The Rich Get Richer Through the Recovery
Key Excerpts from Article on Website of New York Times
Posted: September 16th, 2013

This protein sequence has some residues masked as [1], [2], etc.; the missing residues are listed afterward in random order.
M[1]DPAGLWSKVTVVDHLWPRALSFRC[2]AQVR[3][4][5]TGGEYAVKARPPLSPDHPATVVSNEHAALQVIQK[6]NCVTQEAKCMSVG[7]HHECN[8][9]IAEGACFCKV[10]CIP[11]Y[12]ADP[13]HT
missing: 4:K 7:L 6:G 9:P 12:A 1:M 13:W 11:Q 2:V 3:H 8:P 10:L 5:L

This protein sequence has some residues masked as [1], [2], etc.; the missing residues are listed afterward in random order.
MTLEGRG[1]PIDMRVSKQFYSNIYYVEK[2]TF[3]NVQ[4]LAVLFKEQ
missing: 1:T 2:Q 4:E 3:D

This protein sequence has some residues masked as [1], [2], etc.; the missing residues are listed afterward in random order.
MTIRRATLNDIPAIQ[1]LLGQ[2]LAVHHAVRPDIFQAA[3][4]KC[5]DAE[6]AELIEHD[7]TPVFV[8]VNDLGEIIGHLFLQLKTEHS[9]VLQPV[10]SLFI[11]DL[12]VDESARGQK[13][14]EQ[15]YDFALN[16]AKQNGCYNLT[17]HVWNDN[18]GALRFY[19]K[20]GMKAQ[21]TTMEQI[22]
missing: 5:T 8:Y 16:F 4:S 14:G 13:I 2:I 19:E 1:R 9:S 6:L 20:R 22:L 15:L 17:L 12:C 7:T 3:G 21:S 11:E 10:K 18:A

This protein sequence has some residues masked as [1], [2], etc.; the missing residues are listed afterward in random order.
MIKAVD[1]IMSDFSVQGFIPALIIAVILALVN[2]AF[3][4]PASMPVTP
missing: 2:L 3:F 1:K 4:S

The top 10 percent of earners took more than half of the countrys total income in 2012, the highest level recorded since the government began collecting the relevant data a century ago, according to an updated study by the prominent economists Emmanuel Saez and Thomas Piketty. The top 1 percent took more than one-fifth of the income earned by Americans, one of the highest levels on record since 1913. The figures underscore that even after the recession the country remains in a new Gilded Age, with income as concentrated as it was in the years that preceded the Depression of the 1930s, if not more so. High stock prices, rising home values and surging corporate profits have buoyed [the] incomes of the most affluent Americans, with the incomes of the rest still weighed down by high unemployment and stagnant wages for many blue- and white-collar workers. These results suggest the Great Recession has only depressed top income shares temporarily and will not undo any of the dramatic increase in top income shares that has taken place since the 1970s, Mr. Saez, an economist at the University of California, Berkeley, wrote. The income share of the top 1 percent of earners in 2012 [jumped] to about 22.5 percent in 2012 from 19.7 percent in 2011. The economy remains depressed for most wage-earning families. With sustained, relatively high rates of unemployment, businesses are under no pressure to raise their employees incomes because both workers and employers know that many people without jobs would be willing to work for less. The share of Americans working or looking for work is at its lowest in 35 years.